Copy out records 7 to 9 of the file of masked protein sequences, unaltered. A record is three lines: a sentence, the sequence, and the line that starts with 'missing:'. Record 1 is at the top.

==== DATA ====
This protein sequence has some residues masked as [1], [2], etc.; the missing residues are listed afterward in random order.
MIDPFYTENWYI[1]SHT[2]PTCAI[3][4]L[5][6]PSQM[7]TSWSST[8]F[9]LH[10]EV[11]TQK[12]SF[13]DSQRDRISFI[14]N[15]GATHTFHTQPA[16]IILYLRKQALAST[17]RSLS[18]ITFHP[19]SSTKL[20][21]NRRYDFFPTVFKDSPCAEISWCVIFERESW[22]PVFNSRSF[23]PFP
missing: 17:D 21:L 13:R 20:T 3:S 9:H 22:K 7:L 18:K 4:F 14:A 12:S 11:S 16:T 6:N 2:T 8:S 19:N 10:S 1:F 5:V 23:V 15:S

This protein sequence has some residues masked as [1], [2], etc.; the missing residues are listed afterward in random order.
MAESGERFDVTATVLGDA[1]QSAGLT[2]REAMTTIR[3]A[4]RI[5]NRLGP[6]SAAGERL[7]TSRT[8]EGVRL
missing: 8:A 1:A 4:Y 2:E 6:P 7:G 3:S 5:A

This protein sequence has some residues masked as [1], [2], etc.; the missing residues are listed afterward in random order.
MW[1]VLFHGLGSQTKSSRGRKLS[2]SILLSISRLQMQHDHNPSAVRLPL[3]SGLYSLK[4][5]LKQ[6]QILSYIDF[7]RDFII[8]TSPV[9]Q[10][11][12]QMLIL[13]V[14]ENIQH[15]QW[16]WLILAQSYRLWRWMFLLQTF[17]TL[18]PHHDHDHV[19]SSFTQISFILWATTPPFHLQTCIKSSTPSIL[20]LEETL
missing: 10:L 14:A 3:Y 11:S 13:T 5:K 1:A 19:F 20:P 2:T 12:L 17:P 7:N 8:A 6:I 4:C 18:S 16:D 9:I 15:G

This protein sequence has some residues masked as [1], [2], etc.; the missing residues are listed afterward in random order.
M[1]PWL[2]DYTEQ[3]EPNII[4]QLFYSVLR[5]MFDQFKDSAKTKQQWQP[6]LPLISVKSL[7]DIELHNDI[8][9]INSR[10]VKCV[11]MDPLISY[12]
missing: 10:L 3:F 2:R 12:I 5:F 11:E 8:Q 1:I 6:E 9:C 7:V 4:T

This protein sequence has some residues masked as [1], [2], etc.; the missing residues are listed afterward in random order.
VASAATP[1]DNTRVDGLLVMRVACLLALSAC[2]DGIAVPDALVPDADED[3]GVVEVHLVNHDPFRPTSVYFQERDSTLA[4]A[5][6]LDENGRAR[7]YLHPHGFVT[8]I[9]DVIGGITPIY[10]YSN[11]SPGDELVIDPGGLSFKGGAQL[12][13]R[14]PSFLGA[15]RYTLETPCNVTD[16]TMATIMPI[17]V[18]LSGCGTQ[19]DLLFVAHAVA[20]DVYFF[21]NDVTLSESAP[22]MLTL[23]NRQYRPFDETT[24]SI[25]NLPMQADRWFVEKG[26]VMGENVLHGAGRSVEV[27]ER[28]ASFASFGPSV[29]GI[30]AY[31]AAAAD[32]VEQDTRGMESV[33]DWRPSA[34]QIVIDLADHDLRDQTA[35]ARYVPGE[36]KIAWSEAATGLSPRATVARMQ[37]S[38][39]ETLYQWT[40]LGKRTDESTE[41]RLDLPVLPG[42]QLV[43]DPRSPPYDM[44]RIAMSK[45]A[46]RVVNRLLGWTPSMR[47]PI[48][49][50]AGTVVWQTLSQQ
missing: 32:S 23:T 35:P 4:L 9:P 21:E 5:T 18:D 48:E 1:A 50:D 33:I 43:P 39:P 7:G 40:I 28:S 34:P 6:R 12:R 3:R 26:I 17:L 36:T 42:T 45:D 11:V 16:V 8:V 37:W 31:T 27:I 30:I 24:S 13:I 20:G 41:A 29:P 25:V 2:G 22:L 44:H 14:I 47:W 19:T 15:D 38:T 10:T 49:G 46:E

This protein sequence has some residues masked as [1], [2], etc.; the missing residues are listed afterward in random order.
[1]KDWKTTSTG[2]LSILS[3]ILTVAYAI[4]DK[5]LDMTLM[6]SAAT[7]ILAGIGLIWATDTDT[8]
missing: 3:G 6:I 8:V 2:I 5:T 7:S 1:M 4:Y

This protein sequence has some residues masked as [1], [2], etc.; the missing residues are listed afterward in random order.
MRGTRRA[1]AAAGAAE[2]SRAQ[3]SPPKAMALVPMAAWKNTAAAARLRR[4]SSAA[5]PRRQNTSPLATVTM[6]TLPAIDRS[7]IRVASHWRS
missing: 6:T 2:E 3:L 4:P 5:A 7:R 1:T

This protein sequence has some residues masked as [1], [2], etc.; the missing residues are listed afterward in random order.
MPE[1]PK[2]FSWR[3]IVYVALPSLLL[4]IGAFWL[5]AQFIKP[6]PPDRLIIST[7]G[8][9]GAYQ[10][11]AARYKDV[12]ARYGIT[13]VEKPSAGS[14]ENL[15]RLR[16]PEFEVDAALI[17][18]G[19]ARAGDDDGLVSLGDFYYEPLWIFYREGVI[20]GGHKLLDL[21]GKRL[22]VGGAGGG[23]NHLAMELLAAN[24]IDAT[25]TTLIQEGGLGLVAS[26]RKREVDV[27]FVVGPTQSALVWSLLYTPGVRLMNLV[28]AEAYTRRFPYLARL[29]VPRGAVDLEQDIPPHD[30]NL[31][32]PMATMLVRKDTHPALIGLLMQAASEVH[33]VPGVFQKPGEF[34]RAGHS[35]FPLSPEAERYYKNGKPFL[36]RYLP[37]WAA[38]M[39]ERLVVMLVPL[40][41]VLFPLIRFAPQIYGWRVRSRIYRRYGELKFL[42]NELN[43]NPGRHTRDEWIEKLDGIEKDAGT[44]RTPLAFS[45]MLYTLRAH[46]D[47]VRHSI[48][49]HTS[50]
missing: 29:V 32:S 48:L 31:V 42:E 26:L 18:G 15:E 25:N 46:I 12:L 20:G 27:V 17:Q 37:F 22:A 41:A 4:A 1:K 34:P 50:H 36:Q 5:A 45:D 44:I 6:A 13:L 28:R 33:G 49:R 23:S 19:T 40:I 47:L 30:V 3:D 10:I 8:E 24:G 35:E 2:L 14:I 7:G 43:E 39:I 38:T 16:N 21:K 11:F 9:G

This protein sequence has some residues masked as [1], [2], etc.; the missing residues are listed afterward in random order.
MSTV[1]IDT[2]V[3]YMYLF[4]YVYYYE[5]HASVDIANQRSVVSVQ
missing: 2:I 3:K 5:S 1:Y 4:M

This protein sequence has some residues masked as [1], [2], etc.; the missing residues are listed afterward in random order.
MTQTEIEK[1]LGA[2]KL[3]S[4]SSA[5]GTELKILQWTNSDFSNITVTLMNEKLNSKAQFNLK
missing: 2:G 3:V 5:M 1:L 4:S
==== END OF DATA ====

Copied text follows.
This protein sequence has some residues masked as [1], [2], etc.; the missing residues are listed afterward in random order.
MRGTRRA[1]AAAGAAE[2]SRAQ[3]SPPKAMALVPMAAWKNTAAAARLRR[4]SSAA[5]PRRQNTSPLATVTM[6]TLPAIDRS[7]IRVASHWRS
missing: 6:T 2:E 3:L 4:P 5:A 7:R 1:T

This protein sequence has some residues masked as [1], [2], etc.; the missing residues are listed afterward in random order.
MPE[1]PK[2]FSWR[3]IVYVALPSLLL[4]IGAFWL[5]AQFIKP[6]PPDRLIIST[7]G[8][9]GAYQ[10][11]AARYKDV[12]ARYGIT[13]VEKPSAGS[14]ENL[15]RLR[16]PEFEVDAALI[17][18]G[19]ARAGDDDGLVSLGDFYYEPLWIFYREGVI[20]GGHKLLDL[21]GKRL[22]VGGAGGG[23]NHLAMELLAAN[24]IDAT[25]TTLIQEGGLGLVAS[26]RKREVDV[27]FVVGPTQSALVWSLLYTPGVRLMNLV[28]AEAYTRRFPYLARL[29]VPRGAVDLEQDIPPHD[30]NL[31][32]PMATMLVRKDTHPALIGLLMQAASEVH[33]VPGVFQKPGEF[34]RAGHS[35]FPLSPEAERYYKNGKPFL[36]RYLP[37]WAA[38]M[39]ERLVVMLVPL[40][41]VLFPLIRFAPQIYGWRVRSRIYRRYGELKFL[42]NELN[43]NPGRHTRDEWIEKLDGIEKDAGT[44]RTPLAFS[45]MLYTLRAH[46]D[47]VRHSI[48][49]HTS[50]
missing: 29:V 32:S 48:L 31:V 42:E 26:L 18:G 15:E 25:N 46:I 12:L 20:G 27:V 17:Q 37:F 22:A 41:A 4:A 1:K 34:P 50:H 36:Q 5:A 45:D 44:I 6:A 13:L 28:R 33:G 49:R 23:S 19:T 40:I 47:L 30:V 3:D 10:I 8:E 24:G 35:E 2:L 14:I 7:G 43:E 39:I 38:T 16:N 21:K 11:F 9:G

This protein sequence has some residues masked as [1], [2], etc.; the missing residues are listed afterward in random order.
MSTV[1]IDT[2]V[3]YMYLF[4]YVYYYE[5]HASVDIANQRSVVSVQ
missing: 2:I 3:K 5:S 1:Y 4:M